August 2019

The Hyve team, who were runners-up at Startup Bus 2019. From left to right: Tracy Ingram, David Castañeda, Joey deVilla, Rina Bane, and Justin Linn.

My recent Startup Bus success with Hyve has had some interesting side effects, not the least of which is people asking me all sorts of questions about email and cybersecurity. I’m more than happy to answer these questions!

I’m often asked about how public-key cryptography (a.k.a. asymmetric cryptography) works. The concept of private keys and public keys isn’t an intuitive one. A couple of years back, I spent some time trying to come up with an analogy that was layperson-friendly and memorable.

After doing a little searching online, I found a good analogy, and with the help of a couple of people — including my computer science professor from Crazy Go Nuts University, Dr. Robin Dawes — improved on it. Here’s my revised analogy; feel free to use it whenever you need to explain public-key crypto!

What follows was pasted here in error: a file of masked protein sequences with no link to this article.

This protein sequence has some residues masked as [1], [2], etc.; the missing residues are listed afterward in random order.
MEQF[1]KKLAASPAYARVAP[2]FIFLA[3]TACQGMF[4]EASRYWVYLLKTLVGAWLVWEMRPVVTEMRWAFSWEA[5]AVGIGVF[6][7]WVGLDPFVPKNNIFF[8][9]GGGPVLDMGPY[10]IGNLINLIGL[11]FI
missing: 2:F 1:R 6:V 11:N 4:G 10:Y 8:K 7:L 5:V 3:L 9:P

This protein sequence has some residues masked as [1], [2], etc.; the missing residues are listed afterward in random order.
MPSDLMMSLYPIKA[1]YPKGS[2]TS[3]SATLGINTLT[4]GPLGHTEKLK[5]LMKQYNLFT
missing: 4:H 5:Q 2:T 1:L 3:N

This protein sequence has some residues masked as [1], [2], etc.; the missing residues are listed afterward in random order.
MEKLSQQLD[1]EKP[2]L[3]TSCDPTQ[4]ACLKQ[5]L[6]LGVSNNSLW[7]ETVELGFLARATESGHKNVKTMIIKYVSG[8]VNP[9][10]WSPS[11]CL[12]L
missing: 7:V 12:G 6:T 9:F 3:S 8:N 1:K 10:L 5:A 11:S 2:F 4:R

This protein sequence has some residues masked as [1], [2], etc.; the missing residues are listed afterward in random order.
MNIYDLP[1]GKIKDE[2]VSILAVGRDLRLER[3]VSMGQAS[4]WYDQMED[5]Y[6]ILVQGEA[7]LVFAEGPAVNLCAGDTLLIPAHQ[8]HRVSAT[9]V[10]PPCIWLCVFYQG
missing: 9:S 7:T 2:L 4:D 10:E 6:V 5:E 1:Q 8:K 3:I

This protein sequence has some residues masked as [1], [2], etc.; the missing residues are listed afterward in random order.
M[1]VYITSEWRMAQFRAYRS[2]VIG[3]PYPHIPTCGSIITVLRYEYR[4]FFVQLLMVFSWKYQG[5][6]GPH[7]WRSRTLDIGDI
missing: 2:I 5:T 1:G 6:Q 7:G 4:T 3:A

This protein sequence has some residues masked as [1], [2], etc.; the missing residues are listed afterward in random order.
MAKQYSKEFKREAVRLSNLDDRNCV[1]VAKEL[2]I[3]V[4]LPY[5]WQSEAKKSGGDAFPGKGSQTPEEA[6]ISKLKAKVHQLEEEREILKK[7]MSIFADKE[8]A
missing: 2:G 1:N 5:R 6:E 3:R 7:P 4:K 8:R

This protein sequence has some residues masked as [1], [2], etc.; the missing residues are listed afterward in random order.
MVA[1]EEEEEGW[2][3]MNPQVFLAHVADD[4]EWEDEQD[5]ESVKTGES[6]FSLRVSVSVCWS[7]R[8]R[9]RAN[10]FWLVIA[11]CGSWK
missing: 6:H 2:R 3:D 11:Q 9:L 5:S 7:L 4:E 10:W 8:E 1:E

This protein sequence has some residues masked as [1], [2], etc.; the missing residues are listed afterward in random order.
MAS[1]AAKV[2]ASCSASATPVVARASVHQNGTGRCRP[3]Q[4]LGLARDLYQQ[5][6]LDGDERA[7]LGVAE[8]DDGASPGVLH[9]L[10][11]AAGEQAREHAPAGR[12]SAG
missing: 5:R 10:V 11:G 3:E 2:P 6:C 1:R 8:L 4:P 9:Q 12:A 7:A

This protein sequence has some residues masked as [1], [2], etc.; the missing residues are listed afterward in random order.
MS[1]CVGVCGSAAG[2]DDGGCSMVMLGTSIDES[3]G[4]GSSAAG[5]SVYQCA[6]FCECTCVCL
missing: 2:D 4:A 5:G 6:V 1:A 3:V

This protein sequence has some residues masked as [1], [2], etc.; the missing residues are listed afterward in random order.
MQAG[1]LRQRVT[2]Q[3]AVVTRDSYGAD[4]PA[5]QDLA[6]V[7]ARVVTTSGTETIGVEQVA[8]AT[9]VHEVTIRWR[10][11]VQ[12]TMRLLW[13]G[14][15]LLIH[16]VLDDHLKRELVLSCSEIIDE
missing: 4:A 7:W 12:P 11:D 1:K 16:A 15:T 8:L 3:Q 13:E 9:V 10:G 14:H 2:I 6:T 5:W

The special box

Imagine a box with a special lock, as pictured below:

The lock has three positions:

  1. When the lock is turned to the “9:00” position, the box is locked, and its contents are inaccessible.
  2. When the lock is turned to the “12:00” position, the box is unlocked, which means you can open it and view its contents.
  3. When the lock is turned to the “3:00” position, the box is locked, and its contents are inaccessible.

The lock’s position can be changed by two kinds of keys. The first type of key belongs to the owner of the box, and is thus called the private key:

The private key fits the lock, but it has a special limitation: it can only turn the lock clockwise — from 9:00 to 12:00, or from 12:00 to 3:00. It doesn’t turn counter-clockwise.

There’s only one copy of the private key, and as the owner of the box, you hold onto it.

There’s a second kind of key. You may have already guessed that it’s called the public key:

Like the private key, the public key also fits the lock, and it also has a special limitation — but a different one: it can only turn the lock counter-clockwise — from 3:00 to 12:00, or from 12:00 to 9:00. It doesn’t turn clockwise.